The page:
Congress Affirms Iraq Withdrawal Date of December 31, 2011
With final action in the Senate today, Congress has approved legislation that formally recognizes the U.S. obligation to withdraw from Iraq and requires the Pentagon to provide quarterly reports on the progress of that withdrawal.
This is the first time since the invasion of Iraq in 2003 that Congress has passed legislation that affirms that the United States is committed to leaving Iraq by a specific date, two national Quaker organizations, the American Friends Service Committee (AFSC) and the Friends Committee on National Legislation (FCNL) said today.
“We congratulate Senate Armed Services Chairman Carl Levin and House Armed Services Chairman Ike Skelton for including this important milestone in the 2010 military authorization bill,” said Raed Jarrar, the Iraq consultant for AFSC. “The U.S.-Iraq bilateral agreement is so central to public discourse in Iraq, but too often forgotten in the U.S.” The United States and Iraq signed a bilateral agreement in November 2008 that commits the United States to withdraw all military forces from Iraq by December 31, 2011.
When President Obama signs the bill given final approval by the Senate today it will require the Pentagon to report to Congress every three months on progress to withdraw all U.S. troops, withdraw or transfer to Iraqi authorities all military equipment, close down or transfer to Iraqi authorities military bases, and release or transfer to Iraqi authorities all Iraqi detainees before the December 31, 2011 deadline.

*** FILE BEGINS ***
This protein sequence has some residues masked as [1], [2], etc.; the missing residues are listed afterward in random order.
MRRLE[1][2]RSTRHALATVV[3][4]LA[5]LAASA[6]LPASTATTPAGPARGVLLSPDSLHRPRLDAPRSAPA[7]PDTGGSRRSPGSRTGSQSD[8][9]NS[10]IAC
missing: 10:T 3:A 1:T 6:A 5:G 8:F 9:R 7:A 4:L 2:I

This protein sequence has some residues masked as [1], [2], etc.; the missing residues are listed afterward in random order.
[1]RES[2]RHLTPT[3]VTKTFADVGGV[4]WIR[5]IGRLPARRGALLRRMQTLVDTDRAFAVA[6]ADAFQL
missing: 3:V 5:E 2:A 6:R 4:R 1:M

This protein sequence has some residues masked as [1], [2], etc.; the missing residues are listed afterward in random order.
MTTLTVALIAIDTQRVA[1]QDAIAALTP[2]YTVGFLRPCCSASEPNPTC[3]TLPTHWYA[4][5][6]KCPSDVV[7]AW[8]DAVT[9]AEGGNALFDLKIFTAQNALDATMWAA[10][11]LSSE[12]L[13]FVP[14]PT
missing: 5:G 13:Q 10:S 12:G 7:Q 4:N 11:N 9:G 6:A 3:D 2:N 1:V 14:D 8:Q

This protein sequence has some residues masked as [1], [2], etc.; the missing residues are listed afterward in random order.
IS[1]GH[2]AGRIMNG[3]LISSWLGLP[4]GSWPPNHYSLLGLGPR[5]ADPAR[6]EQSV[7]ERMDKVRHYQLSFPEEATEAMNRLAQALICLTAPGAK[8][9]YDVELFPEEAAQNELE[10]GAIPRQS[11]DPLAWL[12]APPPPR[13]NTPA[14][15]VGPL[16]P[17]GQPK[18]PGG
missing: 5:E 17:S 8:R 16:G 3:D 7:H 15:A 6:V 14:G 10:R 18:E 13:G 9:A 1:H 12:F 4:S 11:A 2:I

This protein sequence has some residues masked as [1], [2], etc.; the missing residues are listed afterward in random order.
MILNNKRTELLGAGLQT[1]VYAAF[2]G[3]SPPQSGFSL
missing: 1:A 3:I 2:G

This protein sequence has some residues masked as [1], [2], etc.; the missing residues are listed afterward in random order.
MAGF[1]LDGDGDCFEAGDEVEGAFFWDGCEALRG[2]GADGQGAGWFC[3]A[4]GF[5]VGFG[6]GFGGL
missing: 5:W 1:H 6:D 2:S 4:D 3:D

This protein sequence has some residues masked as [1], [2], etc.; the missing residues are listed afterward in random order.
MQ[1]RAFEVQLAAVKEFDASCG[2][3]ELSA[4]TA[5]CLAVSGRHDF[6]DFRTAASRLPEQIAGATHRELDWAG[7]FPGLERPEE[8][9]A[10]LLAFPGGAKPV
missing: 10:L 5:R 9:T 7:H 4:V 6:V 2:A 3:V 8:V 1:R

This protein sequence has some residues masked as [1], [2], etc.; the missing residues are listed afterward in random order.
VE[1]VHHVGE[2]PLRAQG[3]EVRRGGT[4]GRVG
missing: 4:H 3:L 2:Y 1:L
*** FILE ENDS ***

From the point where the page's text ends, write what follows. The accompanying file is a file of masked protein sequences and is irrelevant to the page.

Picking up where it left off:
“The first congressional effort to signal support for complete withdrawal was the ban on establishing permanent bases in Iraq,” said Jim Fine, the Legislative Secretary on Foreign Policy at the Friends Committee on National Legislation. “Now the Pentagon will issue month by month reports on the progress made to close down bases or transfer them to the Iraqi government, which adds new teeth to this historic provision.”
When signed into law, Congress will have established unprecedented oversight of the progress made towards complete withdrawal from Iraq.
The American Friends Service Committee is a Quaker organization that includes people of various faiths who are committed to social justice, peace and humanitarian service. Its work is based on the belief in the worth of every person and faith in the power of love to overcome violence and injustice. For more information visit http://www.afsc.org.
The Friends Committee on National Legislation, the oldest registered religious lobby in Washington, is a non-partisan Quaker lobby in the public interest. FCNL works with a nationwide network of tens of thousands of people from every state in the U.S. to advocate for social and economic justice, peace, and good government. For more information: http://www.fcnl.org.